Wealthy Countries Could Bring African HIV/AIDS Epidemic ‘Under Control,’ Economist Jeffrey Sachs Says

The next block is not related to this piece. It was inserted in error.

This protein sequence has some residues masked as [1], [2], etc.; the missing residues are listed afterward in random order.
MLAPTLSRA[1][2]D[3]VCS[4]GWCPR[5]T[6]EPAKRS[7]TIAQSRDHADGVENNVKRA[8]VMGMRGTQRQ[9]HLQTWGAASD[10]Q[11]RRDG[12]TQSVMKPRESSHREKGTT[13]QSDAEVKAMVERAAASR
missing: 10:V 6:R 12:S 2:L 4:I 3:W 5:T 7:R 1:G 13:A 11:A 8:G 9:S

The United States and other wealthy countries could bring the HIV/AIDS epidemic in Africa "under control" by working together, partnering with African nations and contributing more resources and effort, Jeffrey Sachs, director of Columbia University's Earth Institute and special adviser to U.N. Secretary-General Kofi Annan, said on Wednesday in an interview on NPR's "Tavis Smiley Show." Sachs said that although HIV/AIDS has been "allowed to run rampant in the poorest countries without almost any attention ... from us until very, very recently," the United States is "starting to act" with the President's Emergency Plan for AIDS Relief, which seeks to provide treatment to two million HIV-positive people living in 14 African and Caribbean countries. Sachs said that "hard hit" regions of Southern and Eastern Africa are "being devastated" by HIV/AIDS in a manner similar to that of Europe during the plague in the Middle Ages. However, the developed world's access to antiretroviral drugs -- which often do not reach the poorest people -- is "one big difference" between the scenarios, according to Sachs. "Imagine ... if China had a cure but wasn't giving it to Europe. Imagine how that would have played for the next 700 years," Sachs said. Time magazine has named Sachs one of the 100 most influential leaders in the world, NPR reports (Smiley, "Tavis Smiley Show," NPR, 5/12). The complete segment is available online in RealPlayer.This is part of the Morning Briefing, a summary of health policy coverage from major news organizations. Sign up for an email subscription.